Male business owner meeting with female lending officer
Male business owner meeting with female lending officer

Building a strong collateral base for commercial loans

Collateral provides security for lenders and makes securing loans easier for businesses.

Just like a tightrope walker in a circus, banks looking to provide businesses with a loan often require a safety net. More times than not, your business’ collateral is that safety net.

Collateral is the combined value of the assets your business has to help secure repayment.

Unlike capital, which deals with readily available funds, collateral is calculated through assessment of assets like real estate, inventory, receivables, and more.

A solid collateral base can help your business secure loans and reduce some concerns banks might have about providing one.

Identifying your financial safety net.

While all collateral helps secure your loan and reduce the risk for lenders, not all forms of collateral are treated the same.

As a general rule, collateral that is more easily converted into usable funds – like deposits, equipment, or real estate – tends to be valued more highly and can lead to more favorable interest rates for the borrower.

Similarly, there is no concrete amount of collateral your business needs when applying for a loan. While a diverse pool of assets does help, a business strong in the other three Cs of good credit may find it easier to secure a loan with more favorable terms.

I would not dissuade anyone from applying for a supposed lack of collateral.” – First Financial Bank Corporate Chief Credit Officer Bill Harrod

For example, exhibiting good character through a consistent history of responsible behavior or demonstrating strong capital flow and balanced capacity can help to reduce interest rates on loans.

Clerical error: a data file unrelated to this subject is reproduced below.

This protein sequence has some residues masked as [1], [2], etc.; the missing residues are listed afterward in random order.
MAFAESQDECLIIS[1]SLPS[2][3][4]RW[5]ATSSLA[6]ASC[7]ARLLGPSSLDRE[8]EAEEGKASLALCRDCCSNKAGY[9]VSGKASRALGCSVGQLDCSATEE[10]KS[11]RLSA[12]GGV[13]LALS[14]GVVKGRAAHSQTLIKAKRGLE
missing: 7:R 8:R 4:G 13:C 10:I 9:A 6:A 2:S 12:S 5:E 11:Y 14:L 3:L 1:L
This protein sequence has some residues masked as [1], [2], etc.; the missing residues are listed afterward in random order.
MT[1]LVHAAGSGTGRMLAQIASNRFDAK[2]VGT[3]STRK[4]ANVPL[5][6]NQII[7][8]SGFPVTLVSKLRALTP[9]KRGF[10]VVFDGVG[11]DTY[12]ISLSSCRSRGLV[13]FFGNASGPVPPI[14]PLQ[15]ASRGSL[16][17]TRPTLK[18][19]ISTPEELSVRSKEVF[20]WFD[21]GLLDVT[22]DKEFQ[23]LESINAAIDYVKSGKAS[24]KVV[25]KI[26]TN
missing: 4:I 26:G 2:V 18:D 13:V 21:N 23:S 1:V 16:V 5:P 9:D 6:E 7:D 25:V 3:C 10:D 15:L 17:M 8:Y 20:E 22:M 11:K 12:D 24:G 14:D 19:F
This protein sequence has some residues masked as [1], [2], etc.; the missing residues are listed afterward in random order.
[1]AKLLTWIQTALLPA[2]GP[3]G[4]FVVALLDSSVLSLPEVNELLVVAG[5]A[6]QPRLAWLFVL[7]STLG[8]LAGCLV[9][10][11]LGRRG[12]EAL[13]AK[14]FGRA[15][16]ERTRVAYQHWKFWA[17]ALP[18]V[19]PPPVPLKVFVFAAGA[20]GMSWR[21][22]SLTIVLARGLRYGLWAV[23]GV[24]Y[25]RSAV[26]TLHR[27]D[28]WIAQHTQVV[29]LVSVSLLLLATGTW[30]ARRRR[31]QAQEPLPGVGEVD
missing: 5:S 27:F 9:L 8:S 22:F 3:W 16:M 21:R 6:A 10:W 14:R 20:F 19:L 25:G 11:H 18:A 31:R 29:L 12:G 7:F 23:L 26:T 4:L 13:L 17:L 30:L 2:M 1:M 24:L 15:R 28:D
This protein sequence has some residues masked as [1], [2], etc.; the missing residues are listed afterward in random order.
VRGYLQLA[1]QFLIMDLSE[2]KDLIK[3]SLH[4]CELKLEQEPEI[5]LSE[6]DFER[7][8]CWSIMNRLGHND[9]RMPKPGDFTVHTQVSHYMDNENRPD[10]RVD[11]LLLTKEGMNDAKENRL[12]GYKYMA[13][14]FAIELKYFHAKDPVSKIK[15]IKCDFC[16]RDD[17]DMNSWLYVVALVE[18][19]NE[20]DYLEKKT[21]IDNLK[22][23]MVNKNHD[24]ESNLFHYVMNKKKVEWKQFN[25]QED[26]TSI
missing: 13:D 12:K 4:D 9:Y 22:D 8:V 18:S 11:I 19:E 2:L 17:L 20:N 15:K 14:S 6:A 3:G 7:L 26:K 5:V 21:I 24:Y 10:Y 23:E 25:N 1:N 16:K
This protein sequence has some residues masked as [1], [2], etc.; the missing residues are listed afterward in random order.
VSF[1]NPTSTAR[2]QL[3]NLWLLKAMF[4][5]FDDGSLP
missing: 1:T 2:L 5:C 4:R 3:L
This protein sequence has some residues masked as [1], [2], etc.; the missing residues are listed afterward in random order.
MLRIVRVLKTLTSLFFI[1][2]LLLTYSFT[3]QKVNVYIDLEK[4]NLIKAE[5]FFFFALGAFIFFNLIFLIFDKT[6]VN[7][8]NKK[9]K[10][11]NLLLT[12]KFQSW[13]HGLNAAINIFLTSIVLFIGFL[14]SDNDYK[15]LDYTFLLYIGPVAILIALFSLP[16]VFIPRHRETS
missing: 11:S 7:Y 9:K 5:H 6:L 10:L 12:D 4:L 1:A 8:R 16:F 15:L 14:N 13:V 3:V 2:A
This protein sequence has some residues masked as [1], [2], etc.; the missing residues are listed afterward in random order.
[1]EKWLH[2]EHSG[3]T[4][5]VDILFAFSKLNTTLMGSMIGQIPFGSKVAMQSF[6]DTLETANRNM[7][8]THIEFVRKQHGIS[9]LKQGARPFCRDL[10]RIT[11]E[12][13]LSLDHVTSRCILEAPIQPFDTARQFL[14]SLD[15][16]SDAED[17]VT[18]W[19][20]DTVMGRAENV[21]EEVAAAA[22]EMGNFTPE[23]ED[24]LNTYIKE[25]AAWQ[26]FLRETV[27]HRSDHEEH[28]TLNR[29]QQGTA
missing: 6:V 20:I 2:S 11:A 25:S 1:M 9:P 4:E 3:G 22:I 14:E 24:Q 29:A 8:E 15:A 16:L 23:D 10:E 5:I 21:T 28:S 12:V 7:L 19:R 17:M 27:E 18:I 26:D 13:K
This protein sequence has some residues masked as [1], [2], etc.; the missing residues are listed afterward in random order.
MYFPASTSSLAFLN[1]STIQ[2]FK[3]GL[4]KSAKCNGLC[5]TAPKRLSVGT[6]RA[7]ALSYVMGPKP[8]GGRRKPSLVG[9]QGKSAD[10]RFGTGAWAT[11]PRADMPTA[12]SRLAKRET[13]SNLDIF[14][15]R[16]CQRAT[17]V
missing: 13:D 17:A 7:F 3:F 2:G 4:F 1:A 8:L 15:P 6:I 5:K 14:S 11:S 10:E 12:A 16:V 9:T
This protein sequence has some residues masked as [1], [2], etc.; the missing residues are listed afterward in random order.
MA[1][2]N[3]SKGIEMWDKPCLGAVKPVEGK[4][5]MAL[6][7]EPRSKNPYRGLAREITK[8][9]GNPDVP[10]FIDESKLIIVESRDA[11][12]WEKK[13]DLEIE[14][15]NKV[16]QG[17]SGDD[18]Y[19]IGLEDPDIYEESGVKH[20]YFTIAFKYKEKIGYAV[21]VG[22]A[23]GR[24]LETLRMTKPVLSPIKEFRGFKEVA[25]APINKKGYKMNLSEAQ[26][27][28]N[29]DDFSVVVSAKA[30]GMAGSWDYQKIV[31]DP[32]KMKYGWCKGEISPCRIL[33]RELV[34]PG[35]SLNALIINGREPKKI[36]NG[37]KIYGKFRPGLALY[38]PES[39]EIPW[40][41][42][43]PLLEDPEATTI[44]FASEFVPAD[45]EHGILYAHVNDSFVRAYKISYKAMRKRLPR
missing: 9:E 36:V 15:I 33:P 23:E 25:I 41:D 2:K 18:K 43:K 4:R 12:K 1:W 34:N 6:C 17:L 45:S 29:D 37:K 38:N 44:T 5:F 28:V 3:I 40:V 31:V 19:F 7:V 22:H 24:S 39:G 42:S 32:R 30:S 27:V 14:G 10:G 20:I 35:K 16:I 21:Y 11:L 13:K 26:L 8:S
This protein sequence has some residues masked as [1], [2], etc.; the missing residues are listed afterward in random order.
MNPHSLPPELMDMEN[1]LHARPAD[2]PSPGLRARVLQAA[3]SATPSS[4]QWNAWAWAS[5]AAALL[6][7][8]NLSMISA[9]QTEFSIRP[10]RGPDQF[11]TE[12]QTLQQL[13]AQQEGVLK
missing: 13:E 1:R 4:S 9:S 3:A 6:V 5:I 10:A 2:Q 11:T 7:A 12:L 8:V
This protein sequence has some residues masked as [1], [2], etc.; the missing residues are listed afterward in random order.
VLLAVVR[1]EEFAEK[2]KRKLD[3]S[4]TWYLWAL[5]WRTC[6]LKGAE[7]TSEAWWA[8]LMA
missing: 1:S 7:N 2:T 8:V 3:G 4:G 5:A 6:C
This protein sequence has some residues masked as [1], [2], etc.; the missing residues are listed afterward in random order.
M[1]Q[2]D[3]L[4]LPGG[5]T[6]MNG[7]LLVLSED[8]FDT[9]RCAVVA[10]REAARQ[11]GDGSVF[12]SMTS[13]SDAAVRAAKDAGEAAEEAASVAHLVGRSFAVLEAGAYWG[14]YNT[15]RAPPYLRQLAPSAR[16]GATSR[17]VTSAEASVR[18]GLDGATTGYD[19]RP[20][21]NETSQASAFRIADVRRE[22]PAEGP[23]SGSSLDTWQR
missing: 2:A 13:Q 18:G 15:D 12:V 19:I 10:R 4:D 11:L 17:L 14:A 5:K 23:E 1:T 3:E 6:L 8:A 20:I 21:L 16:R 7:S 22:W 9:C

With collateral, there may be more than meets the eye.

When applying for a loan, apparent lack of collateral is not always a barrier to entry.

Through open conversation between you and your bank, an understanding can often be achieved. There are other ways for banks to ensure repayment, especially for businesses with strong foundations in the other three Cs – Character, Capital, and Capacity.

Business owner reviews inventory with banker in warehouse
Business owner reviews inventory with banker in warehouse

Even if it isn’t immediately apparent, there might be hidden collateral in any situation – your company’s inventory, receivables, or properties might have more value than you think.

Additionally, some service-based businesses without a large physical inventory may have their collateral evaluated based more on receivables and operating cash flow.

How can you improve your business’ collateral?

  • Strengthening the other three Cs: A business that has a proven history of good character, demonstrates healthy capital flow, and has plenty of capacity often has less need of an abundance of collateral.
  • Leaving no stone unturned: Examining all your business’ assets, you may discover that there is extra value in your existing collateral.
  • Diversifying your investments: With a wider variety of assets your business has on hand, you’ll be better prepared for different loan options.

Summary

For a strong collateral base:

  • Secure a variety of assets and build them up when possible.
  • Ensure your business is strong in the other three Cs.
  • Examine all assets for hidden value.
  • Come into loan discussions prepared to be adaptable and versatile.

Note: This is one of five blogs breaking down the Four Cs and a P of credit worthiness – character, capital, capacity, collateral, and purpose.